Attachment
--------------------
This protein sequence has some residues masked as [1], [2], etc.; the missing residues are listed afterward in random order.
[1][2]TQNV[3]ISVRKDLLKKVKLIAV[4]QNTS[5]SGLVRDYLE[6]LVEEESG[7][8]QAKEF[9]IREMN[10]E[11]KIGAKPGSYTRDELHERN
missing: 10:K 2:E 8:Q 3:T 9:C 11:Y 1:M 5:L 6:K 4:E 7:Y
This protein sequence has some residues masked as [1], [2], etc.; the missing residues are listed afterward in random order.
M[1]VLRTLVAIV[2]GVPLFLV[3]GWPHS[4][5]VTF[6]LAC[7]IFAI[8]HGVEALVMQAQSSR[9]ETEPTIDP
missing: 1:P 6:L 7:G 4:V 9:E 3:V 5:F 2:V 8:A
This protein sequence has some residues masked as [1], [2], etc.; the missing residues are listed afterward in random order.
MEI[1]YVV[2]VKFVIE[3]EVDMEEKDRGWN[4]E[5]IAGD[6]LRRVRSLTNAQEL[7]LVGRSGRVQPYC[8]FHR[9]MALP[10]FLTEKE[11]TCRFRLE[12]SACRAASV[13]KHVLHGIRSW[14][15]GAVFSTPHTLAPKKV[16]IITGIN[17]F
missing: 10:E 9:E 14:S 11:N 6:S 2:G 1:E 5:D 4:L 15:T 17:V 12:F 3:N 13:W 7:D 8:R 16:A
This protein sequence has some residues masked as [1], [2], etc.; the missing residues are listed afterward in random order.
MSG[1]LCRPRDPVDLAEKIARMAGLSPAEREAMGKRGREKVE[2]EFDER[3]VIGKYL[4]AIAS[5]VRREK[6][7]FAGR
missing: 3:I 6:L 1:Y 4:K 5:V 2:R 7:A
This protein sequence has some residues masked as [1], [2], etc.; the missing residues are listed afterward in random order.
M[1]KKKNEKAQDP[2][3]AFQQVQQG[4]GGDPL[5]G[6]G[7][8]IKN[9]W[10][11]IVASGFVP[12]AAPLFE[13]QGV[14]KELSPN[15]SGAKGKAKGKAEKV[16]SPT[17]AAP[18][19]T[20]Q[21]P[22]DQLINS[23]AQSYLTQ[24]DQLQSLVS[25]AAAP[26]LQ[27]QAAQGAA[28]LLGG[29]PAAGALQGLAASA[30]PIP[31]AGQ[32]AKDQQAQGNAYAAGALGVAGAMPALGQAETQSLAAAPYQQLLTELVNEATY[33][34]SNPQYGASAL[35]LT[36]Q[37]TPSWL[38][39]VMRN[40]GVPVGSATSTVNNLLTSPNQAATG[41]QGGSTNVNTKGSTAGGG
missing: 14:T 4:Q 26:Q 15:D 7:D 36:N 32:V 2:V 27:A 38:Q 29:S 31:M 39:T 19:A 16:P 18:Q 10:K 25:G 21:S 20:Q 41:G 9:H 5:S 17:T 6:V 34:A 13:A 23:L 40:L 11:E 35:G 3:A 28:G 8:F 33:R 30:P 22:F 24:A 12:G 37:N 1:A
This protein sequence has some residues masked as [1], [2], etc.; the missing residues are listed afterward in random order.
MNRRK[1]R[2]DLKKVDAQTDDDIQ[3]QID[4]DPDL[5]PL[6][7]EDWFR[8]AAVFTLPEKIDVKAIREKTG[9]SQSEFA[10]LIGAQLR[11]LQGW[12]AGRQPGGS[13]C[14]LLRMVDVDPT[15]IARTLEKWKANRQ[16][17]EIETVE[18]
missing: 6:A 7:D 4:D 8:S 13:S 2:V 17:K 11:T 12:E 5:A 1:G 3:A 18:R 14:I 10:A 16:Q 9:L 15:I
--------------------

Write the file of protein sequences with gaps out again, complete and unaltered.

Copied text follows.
This protein sequence has some residues masked as [1], [2], etc.; the missing residues are listed afterward in random order.
[1][2]TQNV[3]ISVRKDLLKKVKLIAV[4]QNTS[5]SGLVRDYLE[6]LVEEESG[7][8]QAKEF[9]IREMN[10]E[11]KIGAKPGSYTRDELHERN
missing: 10:K 2:E 8:Q 3:T 9:C 11:Y 1:M 5:L 6:K 4:E 7:Y
This protein sequence has some residues masked as [1], [2], etc.; the missing residues are listed afterward in random order.
M[1]VLRTLVAIV[2]GVPLFLV[3]GWPHS[4][5]VTF[6]LAC[7]IFAI[8]HGVEALVMQAQSSR[9]ETEPTIDP
missing: 1:P 6:L 7:G 4:V 9:E 3:V 5:F 2:V 8:A
This protein sequence has some residues masked as [1], [2], etc.; the missing residues are listed afterward in random order.
MEI[1]YVV[2]VKFVIE[3]EVDMEEKDRGWN[4]E[5]IAGD[6]LRRVRSLTNAQEL[7]LVGRSGRVQPYC[8]FHR[9]MALP[10]FLTEKE[11]TCRFRLE[12]SACRAASV[13]KHVLHGIRSW[14][15]GAVFSTPHTLAPKKV[16]IITGIN[17]F
missing: 10:E 9:E 14:S 11:N 6:S 2:G 1:E 5:D 4:L 15:T 17:V 12:F 3:N 13:W 7:D 8:R 16:A
This protein sequence has some residues masked as [1], [2], etc.; the missing residues are listed afterward in random order.
MSG[1]LCRPRDPVDLAEKIARMAGLSPAEREAMGKRGREKVE[2]EFDER[3]VIGKYL[4]AIAS[5]VRREK[6][7]FAGR
missing: 3:I 6:L 1:Y 4:K 5:V 2:R 7:A
This protein sequence has some residues masked as [1], [2], etc.; the missing residues are listed afterward in random order.
M[1]KKKNEKAQDP[2][3]AFQQVQQG[4]GGDPL[5]G[6]G[7][8]IKN[9]W[10][11]IVASGFVP[12]AAPLFE[13]QGV[14]KELSPN[15]SGAKGKAKGKAEKV[16]SPT[17]AAP[18][19]T[20]Q[21]P[22]DQLINS[23]AQSYLTQ[24]DQLQSLVS[25]AAAP[26]LQ[27]QAAQGAA[28]LLGG[29]PAAGALQGLAASA[30]PIP[31]AGQ[32]AKDQQAQGNAYAAGALGVAGAMPALGQAETQSLAAAPYQQLLTELVNEATY[33][34]SNPQYGASAL[35]LT[36]Q[37]TPSWL[38][39]VMRN[40]GVPVGSATSTVNNLLTSPNQAATG[41]QGGSTNVNTKGSTAGGG
missing: 14:T 4:Q 26:Q 15:D 7:D 36:N 32:V 2:V 27:A 38:Q 29:S 31:M 39:T 19:A 16:P 18:Q 10:K 25:G 21:S 20:Q 41:G 9:H 5:S 17:T 6:V 34:A 13:A 23:L 40:L 11:E 35:G 3:A 28:G 8:F 33:R 30:P 22:F 24:A 12:G 37:N 1:A
This protein sequence has some residues masked as [1], [2], etc.; the missing residues are listed afterward in random order.
MNRRK[1]R[2]DLKKVDAQTDDDIQ[3]QID[4]DPDL[5]PL[6][7]EDWFR[8]AAVFTLPEKIDVKAIREKTG[9]SQSEFA[10]LIGAQLR[11]LQGW[12]AGRQPGGS[13]C[14]LLRMVDVDPT[15]IARTLEKWKANRQ[16][17]EIETVE[18]
missing: 6:A 7:D 4:D 8:S 13:S 2:V 17:K 11:T 12:E 5:A 1:G 3:A 18:R 14:I 10:A 16:Q 9:L 15:I